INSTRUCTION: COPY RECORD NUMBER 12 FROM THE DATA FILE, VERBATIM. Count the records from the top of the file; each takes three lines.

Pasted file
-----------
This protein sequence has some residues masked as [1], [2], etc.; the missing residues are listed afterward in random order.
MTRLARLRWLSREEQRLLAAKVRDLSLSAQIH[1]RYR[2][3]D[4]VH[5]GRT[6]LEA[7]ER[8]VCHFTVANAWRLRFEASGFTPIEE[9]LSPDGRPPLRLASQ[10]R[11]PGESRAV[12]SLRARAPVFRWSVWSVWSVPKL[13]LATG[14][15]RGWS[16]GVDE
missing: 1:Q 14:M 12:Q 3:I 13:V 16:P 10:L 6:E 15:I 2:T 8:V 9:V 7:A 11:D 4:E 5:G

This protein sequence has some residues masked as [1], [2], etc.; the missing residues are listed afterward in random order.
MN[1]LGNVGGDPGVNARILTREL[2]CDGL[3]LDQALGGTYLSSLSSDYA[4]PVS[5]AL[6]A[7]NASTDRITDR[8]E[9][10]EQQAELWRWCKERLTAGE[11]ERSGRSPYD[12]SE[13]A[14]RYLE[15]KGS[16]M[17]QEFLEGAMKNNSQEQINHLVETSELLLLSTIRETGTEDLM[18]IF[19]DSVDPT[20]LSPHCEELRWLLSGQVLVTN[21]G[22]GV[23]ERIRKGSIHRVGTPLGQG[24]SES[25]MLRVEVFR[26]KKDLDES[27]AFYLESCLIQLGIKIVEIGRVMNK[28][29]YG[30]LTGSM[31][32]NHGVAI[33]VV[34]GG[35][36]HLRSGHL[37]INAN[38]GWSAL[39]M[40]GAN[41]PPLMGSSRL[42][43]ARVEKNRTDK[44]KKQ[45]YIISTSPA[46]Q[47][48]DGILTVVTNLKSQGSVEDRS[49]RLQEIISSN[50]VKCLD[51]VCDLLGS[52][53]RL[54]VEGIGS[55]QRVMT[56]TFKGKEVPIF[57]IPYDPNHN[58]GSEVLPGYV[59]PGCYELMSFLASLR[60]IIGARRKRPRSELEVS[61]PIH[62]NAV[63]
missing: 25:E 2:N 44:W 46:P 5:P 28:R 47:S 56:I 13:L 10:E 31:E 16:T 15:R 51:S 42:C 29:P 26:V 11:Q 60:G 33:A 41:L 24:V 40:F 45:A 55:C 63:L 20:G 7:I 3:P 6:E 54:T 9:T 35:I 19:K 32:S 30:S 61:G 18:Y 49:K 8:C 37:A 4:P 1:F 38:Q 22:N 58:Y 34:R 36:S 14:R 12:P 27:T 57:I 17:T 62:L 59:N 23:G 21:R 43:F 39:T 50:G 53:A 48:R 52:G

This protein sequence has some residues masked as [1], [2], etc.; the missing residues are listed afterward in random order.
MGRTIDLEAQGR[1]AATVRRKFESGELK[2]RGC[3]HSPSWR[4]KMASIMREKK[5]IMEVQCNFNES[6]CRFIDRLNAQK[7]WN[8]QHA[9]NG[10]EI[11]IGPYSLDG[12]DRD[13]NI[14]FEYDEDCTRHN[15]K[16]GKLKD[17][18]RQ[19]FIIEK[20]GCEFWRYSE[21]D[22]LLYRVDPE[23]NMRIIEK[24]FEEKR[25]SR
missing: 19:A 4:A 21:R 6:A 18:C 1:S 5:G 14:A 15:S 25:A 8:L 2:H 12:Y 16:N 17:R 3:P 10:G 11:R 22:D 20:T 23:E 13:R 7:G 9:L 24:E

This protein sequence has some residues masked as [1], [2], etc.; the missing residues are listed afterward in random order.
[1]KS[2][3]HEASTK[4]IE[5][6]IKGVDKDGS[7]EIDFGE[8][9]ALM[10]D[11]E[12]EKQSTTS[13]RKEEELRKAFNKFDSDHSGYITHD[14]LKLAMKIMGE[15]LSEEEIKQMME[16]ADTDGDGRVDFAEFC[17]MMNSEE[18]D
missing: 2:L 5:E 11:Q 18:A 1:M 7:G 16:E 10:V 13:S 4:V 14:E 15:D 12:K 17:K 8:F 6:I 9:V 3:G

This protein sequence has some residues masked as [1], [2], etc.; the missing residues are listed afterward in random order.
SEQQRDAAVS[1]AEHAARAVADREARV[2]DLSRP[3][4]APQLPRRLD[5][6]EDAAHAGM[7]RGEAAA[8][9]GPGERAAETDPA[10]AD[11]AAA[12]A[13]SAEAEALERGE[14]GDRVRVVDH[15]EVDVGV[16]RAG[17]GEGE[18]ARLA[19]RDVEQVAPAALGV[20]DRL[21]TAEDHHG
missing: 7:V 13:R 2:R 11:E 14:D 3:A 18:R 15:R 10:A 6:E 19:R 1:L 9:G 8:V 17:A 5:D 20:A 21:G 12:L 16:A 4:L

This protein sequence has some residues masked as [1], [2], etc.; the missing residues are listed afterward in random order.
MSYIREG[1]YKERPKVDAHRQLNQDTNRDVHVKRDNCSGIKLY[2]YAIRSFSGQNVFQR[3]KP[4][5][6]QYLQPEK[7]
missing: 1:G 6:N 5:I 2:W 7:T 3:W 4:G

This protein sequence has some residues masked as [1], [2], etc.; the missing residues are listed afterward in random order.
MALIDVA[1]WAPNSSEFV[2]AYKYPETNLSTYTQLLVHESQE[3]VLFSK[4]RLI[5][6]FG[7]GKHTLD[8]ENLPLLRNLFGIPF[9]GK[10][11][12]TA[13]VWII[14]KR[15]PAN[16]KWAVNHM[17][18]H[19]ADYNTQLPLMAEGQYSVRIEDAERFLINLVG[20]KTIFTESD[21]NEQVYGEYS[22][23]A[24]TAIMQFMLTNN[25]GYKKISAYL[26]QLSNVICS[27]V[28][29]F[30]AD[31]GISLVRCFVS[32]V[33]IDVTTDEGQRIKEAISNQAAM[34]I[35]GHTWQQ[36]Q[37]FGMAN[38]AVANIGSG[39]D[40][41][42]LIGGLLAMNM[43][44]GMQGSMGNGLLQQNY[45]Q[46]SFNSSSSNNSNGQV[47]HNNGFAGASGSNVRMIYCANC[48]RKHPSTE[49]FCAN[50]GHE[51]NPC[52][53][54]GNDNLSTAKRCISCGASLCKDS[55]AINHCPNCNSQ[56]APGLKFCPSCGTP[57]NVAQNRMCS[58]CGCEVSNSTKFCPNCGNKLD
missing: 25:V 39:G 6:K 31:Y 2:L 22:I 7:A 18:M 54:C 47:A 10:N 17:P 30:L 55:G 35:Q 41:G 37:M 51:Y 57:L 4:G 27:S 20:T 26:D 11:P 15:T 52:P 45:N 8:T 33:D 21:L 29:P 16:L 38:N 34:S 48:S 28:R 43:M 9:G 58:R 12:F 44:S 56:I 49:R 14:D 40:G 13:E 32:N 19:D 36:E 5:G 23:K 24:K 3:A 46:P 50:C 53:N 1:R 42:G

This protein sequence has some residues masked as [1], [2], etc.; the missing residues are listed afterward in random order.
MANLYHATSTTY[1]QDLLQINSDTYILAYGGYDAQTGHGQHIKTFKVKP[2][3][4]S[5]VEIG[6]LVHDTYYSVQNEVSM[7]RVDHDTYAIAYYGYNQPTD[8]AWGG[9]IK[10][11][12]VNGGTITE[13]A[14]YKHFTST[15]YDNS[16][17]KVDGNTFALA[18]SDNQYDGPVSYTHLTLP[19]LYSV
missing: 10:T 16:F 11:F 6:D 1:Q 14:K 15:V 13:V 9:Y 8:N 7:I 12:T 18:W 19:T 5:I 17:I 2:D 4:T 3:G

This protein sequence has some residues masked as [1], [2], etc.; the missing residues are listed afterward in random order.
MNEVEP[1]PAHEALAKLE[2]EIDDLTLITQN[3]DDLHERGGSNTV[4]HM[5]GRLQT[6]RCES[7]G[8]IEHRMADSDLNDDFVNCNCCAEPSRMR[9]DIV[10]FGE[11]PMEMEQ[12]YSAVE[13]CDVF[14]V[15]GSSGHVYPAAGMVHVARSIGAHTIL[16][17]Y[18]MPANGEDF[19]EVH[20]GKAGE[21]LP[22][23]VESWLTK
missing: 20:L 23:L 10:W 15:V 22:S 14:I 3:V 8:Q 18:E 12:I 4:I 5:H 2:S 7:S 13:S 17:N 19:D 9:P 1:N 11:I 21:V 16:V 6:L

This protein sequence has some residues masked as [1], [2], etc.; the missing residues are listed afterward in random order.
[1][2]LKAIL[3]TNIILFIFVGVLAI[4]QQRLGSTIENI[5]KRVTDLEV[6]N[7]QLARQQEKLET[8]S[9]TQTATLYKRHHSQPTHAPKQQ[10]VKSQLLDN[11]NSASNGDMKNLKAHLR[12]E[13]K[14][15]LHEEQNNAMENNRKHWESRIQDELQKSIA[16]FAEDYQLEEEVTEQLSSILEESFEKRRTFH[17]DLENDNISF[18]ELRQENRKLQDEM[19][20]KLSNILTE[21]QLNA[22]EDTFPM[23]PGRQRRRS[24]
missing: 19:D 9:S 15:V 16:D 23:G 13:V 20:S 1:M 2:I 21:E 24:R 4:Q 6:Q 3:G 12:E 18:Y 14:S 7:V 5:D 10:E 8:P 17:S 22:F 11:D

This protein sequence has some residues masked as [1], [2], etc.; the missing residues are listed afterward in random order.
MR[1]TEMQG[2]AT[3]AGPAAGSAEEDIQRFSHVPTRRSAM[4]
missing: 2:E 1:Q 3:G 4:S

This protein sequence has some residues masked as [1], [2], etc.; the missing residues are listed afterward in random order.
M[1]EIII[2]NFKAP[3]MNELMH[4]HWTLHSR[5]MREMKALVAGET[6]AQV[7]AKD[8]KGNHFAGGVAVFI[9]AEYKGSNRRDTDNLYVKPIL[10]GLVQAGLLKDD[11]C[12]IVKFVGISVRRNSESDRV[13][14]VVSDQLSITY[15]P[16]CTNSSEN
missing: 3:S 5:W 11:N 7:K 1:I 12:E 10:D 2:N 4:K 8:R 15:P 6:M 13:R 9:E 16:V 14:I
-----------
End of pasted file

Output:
This protein sequence has some residues masked as [1], [2], etc.; the missing residues are listed afterward in random order.
M[1]EIII[2]NFKAP[3]MNELMH[4]HWTLHSR[5]MREMKALVAGET[6]AQV[7]AKD[8]KGNHFAGGVAVFI[9]AEYKGSNRRDTDNLYVKPIL[10]GLVQAGLLKDD[11]C[12]IVKFVGISVRRNSESDRV[13][14]VVSDQLSITY[15]P[16]CTNSSEN
missing: 3:S 5:W 11:N 7:K 1:I 12:E 10:D 2:N 4:K 8:R 15:P 6:M 13:R 9:E 16:V 14:I